Posted: Aug 24, 2012 5:20 PM AT
Last Updated: Aug 24, 2012 6:35 PM AT
The Diocese of Bathurst says 80 out of 86 victims participated in the reconciliation process and accepted compensation. (CBC)
The Catholic Diocese of Bathurst has taken out a half-page newspaper ad, defending itself against criticism over a conciliation process offered to 80 sexual abuse victims.
An Ontario lawyer and some of the victims, abused by clerics between the 1950s and 1980s, have argued there wasn’t enough transparency in the process, but in the newspaper statement, the diocese maintains it did everything right.
It hired retired Supreme Court of Canada justice Michel Bastarache a couple of years ago to oversee the process, which included compensation and apologies.
“Eighty out of 86 victims of sexual abuse by Levi Noel, and other clerics of the Bathurst Diocese, participated in the process and accepted awards made, representing a 93 per cent success rate, one of the highest ever achieved in such a process,” the statement, signed by Most Rev. Valery Vienneau, the bishop-administrator of Bathurst states.
“The Ontario lawyer who now publicly criticizes the process and the diocesan effort represented a number of people who successfully participated in that process and who, with his counsel, accepted awards,” Vienneau states.
Some of the victims are in the process of launching a lawsuit.
Nothing to hide
“They suggest that their lawsuit is about seeing that further details come to light, intimating that they believe the diocese is hiding something or has denied its failures in acknowledging mishandling of Noel and others. This is simply incorrect,” states Vienneau.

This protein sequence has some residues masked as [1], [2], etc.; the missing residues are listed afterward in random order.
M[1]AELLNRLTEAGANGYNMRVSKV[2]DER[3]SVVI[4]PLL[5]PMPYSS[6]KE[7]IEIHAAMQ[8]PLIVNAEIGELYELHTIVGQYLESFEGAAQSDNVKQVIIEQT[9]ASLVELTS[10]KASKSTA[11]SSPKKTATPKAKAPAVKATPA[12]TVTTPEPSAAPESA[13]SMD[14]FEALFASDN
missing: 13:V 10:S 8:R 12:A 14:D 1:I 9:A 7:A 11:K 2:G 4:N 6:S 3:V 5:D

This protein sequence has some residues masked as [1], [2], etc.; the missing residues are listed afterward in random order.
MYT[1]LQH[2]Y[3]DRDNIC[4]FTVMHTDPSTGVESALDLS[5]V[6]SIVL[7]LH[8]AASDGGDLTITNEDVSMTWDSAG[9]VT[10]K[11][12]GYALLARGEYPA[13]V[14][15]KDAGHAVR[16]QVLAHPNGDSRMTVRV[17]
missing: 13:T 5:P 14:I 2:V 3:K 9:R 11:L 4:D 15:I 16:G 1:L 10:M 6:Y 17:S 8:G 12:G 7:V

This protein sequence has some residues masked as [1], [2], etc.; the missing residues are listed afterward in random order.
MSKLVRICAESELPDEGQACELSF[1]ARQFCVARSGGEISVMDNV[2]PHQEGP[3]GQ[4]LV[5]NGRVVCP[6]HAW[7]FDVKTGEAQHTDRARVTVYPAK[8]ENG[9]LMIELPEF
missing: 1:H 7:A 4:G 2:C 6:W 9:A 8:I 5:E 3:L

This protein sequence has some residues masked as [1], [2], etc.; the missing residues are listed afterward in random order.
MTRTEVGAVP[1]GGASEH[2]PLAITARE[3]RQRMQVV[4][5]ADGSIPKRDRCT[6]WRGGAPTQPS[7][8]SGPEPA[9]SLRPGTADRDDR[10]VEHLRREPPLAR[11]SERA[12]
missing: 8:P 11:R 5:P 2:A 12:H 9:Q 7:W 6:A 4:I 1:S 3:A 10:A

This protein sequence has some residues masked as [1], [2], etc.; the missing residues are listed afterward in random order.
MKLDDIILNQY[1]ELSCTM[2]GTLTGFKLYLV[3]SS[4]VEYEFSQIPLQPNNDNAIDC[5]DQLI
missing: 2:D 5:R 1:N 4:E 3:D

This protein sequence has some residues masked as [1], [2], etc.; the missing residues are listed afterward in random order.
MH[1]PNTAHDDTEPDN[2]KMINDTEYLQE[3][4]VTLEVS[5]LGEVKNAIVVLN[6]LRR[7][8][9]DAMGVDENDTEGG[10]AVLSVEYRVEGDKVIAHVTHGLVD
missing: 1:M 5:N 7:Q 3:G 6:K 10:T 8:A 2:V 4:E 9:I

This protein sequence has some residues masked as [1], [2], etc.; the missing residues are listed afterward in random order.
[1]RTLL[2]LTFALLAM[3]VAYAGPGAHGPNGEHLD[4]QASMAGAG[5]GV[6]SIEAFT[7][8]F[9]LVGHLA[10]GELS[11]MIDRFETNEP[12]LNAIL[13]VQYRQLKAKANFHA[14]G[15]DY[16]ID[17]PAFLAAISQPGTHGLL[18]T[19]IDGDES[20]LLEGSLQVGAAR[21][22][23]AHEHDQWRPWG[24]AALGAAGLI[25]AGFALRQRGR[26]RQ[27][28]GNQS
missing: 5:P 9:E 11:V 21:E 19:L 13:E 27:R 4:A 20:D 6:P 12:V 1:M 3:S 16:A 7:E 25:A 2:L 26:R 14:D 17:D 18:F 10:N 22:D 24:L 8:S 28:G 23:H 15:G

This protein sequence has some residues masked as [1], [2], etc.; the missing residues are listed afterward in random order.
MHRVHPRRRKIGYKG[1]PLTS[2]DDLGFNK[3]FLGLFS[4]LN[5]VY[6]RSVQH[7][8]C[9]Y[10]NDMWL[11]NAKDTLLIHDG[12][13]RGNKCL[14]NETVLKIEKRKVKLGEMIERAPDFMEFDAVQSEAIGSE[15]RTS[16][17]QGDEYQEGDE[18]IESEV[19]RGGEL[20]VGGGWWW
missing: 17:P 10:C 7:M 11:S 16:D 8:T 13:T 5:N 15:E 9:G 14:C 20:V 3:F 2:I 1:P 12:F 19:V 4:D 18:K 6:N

“When I initiated the reconciliation process, I had learned the extent of Noel’s abusive actions. I publicly acknowledged the failures of my deceased predecessor bishops to recognize and curb his abuse. It led me to extend the process to others known and unknown in an effort to be fair to all victims.”
Levi Noel, who worked on the Acadian Peninsula for 30 years, was sentenced in 2010 to eight years in prison after pleading guilty to 22 sex-related offences.
The victims were boys between the ages of eight and 16 at the time of the abuse, the court heard.
“We’ve done what we could, we do believe, as far as, you know, having a helping hand for the victims, offering them the counselling and compensation with the process that we do have,” the diocese’s vicar general, Father Wesley Wade told CBC News on Friday.
“Our concern was for the victims. We did what we could. And also to respect our diocese financially. So I think that process has helped us tremendously,” he said.
“It’s a very painful experience of course. And most of these cases were many years ago. But we have to take our responsibility — both for the victims to respect them, compensation, financially-speaking, and counselling,” Wade said.
“But also we’ve got a process, a protocol, to avoid these situations in the future as much as we can,” he said.
Similar process in Moncton
Ontario lawyer Robert Talach urged victims to choose litigation over church-sponsored conciliation, arguing confidential payments only allow the diocese to keep the abuse shrouded in secrecy.
Several people in the small, southeastern New Brunswick village came forward earlier this year to talk about being abused by Léger.
The priest died in 1990 and was never convicted of any crimes.
Archbishop André Richard apologized in March to anyone who was abused by Léger